Each morning, on the incoming high tide, schools of huge manta rays enter two of Yap’s tidal channels, Goofnuw and Mi’l, and spend several hours hovering over certain coral-heads, waiting their turn to be cleaned.
The setting provides a manta-interaction opportunity that is special among diving locations – the chance, just offshore, to observe as many as 10 to 20 huge mantas from only a few metres away, as they participate in a daily ritual that has occurred uninterrupted through the ages.
Also special about these dives is that, because the goal of the dive operation is to allow divers to continue to witness the mantas in their natural behaviour, they are accomplished in a manner that does not alter the event or interfere with the mantas’ comfort. Much attention is devoted to helping guests learn to dive in a way that allows coexistence without disturbance.
The skills learnt are, perhaps, the essence of environmentally sensitive diving. The skill-sets and awareness developed when diving with Yap’s mantas are valuable lessons that can be carried on, improving any diver’s interactions with any big marine life.
Besides the Valley of the Rays, there are many other remarkable dive-sites around the 24km-long main island. On the east side of Mi’l Channel is Manta Ridge, coral that runs across it from the 13m-deep bottom. On morning incoming tides, especially in winter and spring (Goofnuw Channel is the main summer-autumn location), as many as 10-12 mantas at a time ride the current into the site.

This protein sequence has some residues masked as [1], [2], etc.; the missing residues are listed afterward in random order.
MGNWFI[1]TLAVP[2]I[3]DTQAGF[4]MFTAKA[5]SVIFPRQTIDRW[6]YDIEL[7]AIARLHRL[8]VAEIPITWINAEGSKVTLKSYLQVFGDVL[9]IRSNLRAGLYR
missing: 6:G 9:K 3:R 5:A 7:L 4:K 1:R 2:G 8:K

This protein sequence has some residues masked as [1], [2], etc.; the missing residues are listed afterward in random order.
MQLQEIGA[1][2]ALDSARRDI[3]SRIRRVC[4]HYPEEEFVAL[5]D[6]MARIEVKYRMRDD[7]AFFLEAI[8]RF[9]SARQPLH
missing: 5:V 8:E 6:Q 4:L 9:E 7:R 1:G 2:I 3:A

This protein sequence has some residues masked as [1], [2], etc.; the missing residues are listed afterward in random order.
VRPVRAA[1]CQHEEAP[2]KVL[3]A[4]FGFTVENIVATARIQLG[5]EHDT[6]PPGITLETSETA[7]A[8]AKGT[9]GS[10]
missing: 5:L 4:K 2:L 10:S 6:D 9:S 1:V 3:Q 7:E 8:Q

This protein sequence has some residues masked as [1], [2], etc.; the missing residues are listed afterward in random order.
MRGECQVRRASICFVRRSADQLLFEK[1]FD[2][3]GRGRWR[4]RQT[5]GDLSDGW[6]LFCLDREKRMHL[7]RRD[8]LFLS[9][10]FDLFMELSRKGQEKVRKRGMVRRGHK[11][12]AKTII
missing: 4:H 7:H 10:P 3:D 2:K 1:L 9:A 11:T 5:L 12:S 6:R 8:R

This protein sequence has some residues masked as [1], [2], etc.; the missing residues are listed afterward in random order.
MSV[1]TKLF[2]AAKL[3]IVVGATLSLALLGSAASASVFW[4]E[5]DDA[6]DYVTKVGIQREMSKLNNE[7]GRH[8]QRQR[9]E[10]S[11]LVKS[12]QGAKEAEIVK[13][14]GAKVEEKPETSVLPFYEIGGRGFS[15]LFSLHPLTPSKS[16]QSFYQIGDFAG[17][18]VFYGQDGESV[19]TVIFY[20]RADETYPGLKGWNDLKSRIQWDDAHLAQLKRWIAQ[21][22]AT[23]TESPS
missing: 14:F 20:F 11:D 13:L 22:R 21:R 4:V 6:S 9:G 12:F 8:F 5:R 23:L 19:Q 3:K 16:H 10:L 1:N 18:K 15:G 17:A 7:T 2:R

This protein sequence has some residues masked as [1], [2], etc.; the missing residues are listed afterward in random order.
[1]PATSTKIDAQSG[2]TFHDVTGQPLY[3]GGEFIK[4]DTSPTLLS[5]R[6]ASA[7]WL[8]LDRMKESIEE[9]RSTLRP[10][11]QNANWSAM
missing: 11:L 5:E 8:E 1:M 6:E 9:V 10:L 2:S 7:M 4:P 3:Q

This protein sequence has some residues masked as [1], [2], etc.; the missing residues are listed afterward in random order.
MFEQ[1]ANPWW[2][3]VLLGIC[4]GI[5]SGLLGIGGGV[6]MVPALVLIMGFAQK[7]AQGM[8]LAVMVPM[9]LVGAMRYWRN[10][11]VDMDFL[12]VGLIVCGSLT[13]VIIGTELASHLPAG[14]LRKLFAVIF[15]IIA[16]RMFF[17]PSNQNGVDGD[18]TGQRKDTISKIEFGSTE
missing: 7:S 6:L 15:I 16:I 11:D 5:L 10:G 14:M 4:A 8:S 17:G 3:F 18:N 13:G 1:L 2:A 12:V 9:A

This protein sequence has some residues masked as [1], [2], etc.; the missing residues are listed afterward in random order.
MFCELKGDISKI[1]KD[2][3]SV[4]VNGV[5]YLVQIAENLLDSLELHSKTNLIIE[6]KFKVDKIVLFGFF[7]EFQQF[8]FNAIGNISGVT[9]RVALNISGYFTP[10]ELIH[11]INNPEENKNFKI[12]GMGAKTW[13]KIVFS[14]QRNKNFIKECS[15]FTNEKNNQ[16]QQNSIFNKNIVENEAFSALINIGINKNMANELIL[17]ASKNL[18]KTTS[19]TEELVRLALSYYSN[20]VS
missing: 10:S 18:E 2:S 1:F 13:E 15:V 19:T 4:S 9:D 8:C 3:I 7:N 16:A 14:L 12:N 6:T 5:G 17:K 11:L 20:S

Taking turns, they move in to hover over the ridge, while a horde of small fish begin to roam over their bodies and in and out of their gaping gills, searching for isopods and other parasites. After a few minutes the mantas move away to be replaced by others.
Yap Caverns & Corner
On the island’s north end, in very clear water, Yap Caverns is a jumbled terrain of grottos, caves and swim-throughs located at the edge of a steep drop-off. A white-sand bottom creates a lovely photographic setting, and fish-life is profuse.
Schools of jack and trevally, blue-striped snapper and fusiliers dart about, and ocean pelagics, especially dogtooth tuna, are frequent sightings. Green turtles, often completely unafraid of divers, are common as well.
On the outer reef on the south-east side of the island is an exciting dive called Yap Corner. With many different corals along the reef-top, the slope tumbles into deep water, with a mild current and great clarity – generally visibility is 25-30m or more.
Many whitetip reef sharks move about the slope, and big grey reef sharks patrol back and forth in blue water. The scene is a constantly moving fish circus, with resident schools of snapper, bigeye trevally and blackfin barracuda shifting about, and a pack of eagle rays is often present, circling back and forth along the drop.
Near Yap Caverns, Lionfish Wall is located on a steep section of the drop-off. Huge, leathery, brown zoanthids cover the wall and colourful reef fish congregate in clouds.
Off the wall, in blue water, grey reef sharks can be seen. Angelfish, sweetlips and squirrelfish move about under the deep ledges. In one section of the wall, a series of overhangs provides shelter for an amazing collection of lionfish, with as many as five species congregated together. A photographer’s treasure-trove, this unique grouping provides an opportunity for unique images.
A visit to Yap is a trip back to a slower time, where Micronesian culture and lifestyles endure, in many ways hardly changed from their ancient origins.
The island also provides a fascinating glimpse into one of nature’s most fascinating rituals, as those immense, graceful mantas calmly go about their daily habits, little concerned about divers’ close, wide-eyed presence.
Al Hornsby was supported by Manta Ray Bay Resort and Yap Divers
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Photographs by Al Hornsby